Wildflower is published quarterly by the Wildflower Center. Its content is national in scope with articles about the conservation and use of native plants as well as news from the Wildflower Center. A subscription is provided to Wildflower Center members as a benefit of membership.
At the Wildflower Center, we work to educate the public about the environmental necessity, economic value, and natural beauty of native plants. Our efforts are not focused strictly on protecting native plants for the beauty they bestow on our landscapes, but also for their significance to ecosystems everywhere. We work to preserve not only the natural resources that are individual native plant species but also the entire interconnected plant communities that include (among other things) wildlife, water, and earth.
As people everywhere take a closer look at natural resources, this issue is appropriately timed. More than any previous single issue of Native Plants, here we look at the vast ways in which native plants benefit humans' lives. We examine how throughout history native plants have been used medicinally ("The Quest for a Healing Harvest," page 12) and examine what happens when medicinal plants are harvested to endangerment. In "Marking a Watershed Moment," (page 18) we reveal how native plants and forests naturally filter drinking water - saving some communities billions of dollars. And in "The Face of the Landscape," (page 24) we profile Frederick Law Olmsted who, 150 years ago, "laid the groundwork for contemporary environmentalism" by designing some of our nation's greatest public spaces.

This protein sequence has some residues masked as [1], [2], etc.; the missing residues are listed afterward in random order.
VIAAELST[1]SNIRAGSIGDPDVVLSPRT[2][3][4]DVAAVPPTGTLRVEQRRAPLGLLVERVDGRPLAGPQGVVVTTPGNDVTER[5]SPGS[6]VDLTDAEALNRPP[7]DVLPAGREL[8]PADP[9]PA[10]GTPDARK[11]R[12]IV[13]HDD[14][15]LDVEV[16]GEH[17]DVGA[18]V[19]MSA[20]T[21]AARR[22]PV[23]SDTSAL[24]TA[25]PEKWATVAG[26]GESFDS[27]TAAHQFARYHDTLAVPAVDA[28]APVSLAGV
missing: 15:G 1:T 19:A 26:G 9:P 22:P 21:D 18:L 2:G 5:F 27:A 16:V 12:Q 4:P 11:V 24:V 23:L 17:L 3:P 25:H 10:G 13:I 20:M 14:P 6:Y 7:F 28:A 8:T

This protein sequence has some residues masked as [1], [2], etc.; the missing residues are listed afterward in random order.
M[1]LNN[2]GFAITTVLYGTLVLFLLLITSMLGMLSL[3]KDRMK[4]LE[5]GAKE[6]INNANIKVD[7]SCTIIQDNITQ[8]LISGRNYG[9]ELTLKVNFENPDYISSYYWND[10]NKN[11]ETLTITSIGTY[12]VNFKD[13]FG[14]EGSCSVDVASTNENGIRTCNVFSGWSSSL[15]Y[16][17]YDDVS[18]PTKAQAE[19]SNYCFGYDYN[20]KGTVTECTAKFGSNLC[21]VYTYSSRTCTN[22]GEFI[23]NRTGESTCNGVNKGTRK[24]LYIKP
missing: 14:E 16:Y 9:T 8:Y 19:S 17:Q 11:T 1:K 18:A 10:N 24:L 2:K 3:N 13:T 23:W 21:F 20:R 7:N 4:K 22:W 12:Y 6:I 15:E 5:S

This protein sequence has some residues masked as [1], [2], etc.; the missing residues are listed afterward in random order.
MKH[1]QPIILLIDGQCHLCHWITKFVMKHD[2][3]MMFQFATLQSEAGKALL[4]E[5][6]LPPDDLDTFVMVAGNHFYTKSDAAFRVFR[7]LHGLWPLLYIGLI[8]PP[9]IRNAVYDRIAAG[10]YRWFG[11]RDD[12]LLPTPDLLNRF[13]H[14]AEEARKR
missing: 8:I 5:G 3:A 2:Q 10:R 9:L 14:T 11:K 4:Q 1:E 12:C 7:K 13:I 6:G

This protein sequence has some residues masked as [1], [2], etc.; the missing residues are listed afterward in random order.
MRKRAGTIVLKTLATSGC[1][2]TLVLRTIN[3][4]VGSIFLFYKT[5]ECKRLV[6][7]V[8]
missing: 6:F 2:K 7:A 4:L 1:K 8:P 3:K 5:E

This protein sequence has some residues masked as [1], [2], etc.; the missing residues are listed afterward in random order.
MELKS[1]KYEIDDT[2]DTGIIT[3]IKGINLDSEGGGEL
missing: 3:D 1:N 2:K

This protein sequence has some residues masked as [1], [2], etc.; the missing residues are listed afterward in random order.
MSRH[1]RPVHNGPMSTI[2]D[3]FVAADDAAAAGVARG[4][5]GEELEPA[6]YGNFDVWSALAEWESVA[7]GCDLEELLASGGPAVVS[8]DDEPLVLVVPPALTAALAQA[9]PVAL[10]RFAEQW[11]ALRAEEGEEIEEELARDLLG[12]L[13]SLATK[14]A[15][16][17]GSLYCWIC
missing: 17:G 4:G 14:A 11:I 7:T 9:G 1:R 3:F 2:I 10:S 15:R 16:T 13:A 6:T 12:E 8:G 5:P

This issue tells you how to water your native plant garden appropriately this summer, ("Summer Lovin," page 11) and how to create a beautiful wildflower arrangement ("Root of the Matter," page 32). As always, you'll find the latest news about native plants and the Wildflower Center in Field Notes (page 7) and Sowing Seeds (page 30).
Our hope is that with this and every issue you will learn more of the many uses for native plants - both inside and outside of your garden. And we hope that native plants will be one of the natural resources you will help us protect.